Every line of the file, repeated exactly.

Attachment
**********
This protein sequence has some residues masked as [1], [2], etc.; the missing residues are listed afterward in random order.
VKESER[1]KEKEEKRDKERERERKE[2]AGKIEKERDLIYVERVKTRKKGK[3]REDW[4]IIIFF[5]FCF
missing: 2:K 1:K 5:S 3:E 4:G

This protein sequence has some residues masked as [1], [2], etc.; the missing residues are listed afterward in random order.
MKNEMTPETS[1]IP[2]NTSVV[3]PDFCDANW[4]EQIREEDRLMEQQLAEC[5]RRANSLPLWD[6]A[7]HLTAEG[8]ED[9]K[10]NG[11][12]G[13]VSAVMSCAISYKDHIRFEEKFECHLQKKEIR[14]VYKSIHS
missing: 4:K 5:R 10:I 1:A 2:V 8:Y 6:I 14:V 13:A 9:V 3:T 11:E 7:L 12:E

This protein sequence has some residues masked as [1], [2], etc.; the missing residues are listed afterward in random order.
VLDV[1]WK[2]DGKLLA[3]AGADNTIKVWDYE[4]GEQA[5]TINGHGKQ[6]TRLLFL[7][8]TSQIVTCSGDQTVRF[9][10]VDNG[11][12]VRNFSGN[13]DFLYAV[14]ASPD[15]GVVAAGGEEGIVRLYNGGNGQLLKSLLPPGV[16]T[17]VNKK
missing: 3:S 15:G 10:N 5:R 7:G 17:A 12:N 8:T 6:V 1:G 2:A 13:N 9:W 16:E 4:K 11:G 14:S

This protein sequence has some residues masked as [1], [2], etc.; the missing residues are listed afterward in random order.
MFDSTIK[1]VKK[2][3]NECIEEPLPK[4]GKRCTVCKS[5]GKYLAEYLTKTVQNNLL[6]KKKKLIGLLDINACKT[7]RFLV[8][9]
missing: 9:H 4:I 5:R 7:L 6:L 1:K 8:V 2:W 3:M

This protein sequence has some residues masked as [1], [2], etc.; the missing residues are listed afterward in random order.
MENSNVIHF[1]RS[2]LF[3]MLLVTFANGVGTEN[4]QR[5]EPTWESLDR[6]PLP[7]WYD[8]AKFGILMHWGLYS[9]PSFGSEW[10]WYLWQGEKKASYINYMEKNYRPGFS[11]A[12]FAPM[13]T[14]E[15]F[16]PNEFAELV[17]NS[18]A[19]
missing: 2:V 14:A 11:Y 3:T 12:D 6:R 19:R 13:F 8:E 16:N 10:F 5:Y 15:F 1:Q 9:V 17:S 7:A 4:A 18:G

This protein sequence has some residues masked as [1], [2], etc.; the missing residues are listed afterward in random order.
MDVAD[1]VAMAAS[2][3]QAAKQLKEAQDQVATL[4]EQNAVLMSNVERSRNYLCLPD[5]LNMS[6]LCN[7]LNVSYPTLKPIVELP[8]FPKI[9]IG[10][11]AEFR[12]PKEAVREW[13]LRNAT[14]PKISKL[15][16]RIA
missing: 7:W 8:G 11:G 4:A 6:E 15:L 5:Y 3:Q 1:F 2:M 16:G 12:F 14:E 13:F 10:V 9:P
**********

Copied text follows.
This protein sequence has some residues masked as [1], [2], etc.; the missing residues are listed afterward in random order.
VKESER[1]KEKEEKRDKERERERKE[2]AGKIEKERDLIYVERVKTRKKGK[3]REDW[4]IIIFF[5]FCF
missing: 2:K 1:K 5:S 3:E 4:G

This protein sequence has some residues masked as [1], [2], etc.; the missing residues are listed afterward in random order.
MKNEMTPETS[1]IP[2]NTSVV[3]PDFCDANW[4]EQIREEDRLMEQQLAEC[5]RRANSLPLWD[6]A[7]HLTAEG[8]ED[9]K[10]NG[11][12]G[13]VSAVMSCAISYKDHIRFEEKFECHLQKKEIR[14]VYKSIHS
missing: 4:K 5:R 10:I 1:A 2:V 8:Y 6:I 14:V 13:A 9:V 3:T 11:E 7:L 12:E

This protein sequence has some residues masked as [1], [2], etc.; the missing residues are listed afterward in random order.
VLDV[1]WK[2]DGKLLA[3]AGADNTIKVWDYE[4]GEQA[5]TINGHGKQ[6]TRLLFL[7][8]TSQIVTCSGDQTVRF[9][10]VDNG[11][12]VRNFSGN[13]DFLYAV[14]ASPD[15]GVVAAGGEEGIVRLYNGGNGQLLKSLLPPGV[16]T[17]VNKK
missing: 3:S 15:G 10:N 5:R 7:G 17:A 12:N 8:T 6:V 1:G 2:A 13:N 9:W 16:E 4:K 11:G 14:S

This protein sequence has some residues masked as [1], [2], etc.; the missing residues are listed afterward in random order.
MFDSTIK[1]VKK[2][3]NECIEEPLPK[4]GKRCTVCKS[5]GKYLAEYLTKTVQNNLL[6]KKKKLIGLLDINACKT[7]RFLV[8][9]
missing: 9:H 4:I 5:R 7:L 6:L 1:K 8:V 2:W 3:M

This protein sequence has some residues masked as [1], [2], etc.; the missing residues are listed afterward in random order.
MENSNVIHF[1]RS[2]LF[3]MLLVTFANGVGTEN[4]QR[5]EPTWESLDR[6]PLP[7]WYD[8]AKFGILMHWGLYS[9]PSFGSEW[10]WYLWQGEKKASYINYMEKNYRPGFS[11]A[12]FAPM[13]T[14]E[15]F[16]PNEFAELV[17]NS[18]A[19]
missing: 2:V 14:A 11:Y 3:T 12:D 6:R 19:R 13:F 8:E 16:N 10:F 5:Y 15:F 1:Q 9:V 17:S 7:A 4:A 18:G

This protein sequence has some residues masked as [1], [2], etc.; the missing residues are listed afterward in random order.
MDVAD[1]VAMAAS[2][3]QAAKQLKEAQDQVATL[4]EQNAVLMSNVERSRNYLCLPD[5]LNMS[6]LCN[7]LNVSYPTLKPIVELP[8]FPKI[9]IG[10][11]AEFR[12]PKEAVREW[13]LRNAT[14]PKISKL[15][16]RIA
missing: 7:W 8:G 11:G 4:A 6:E 15:L 5:Y 3:Q 1:F 2:M 16:G 12:F 14:E 13:F 10:V 9:P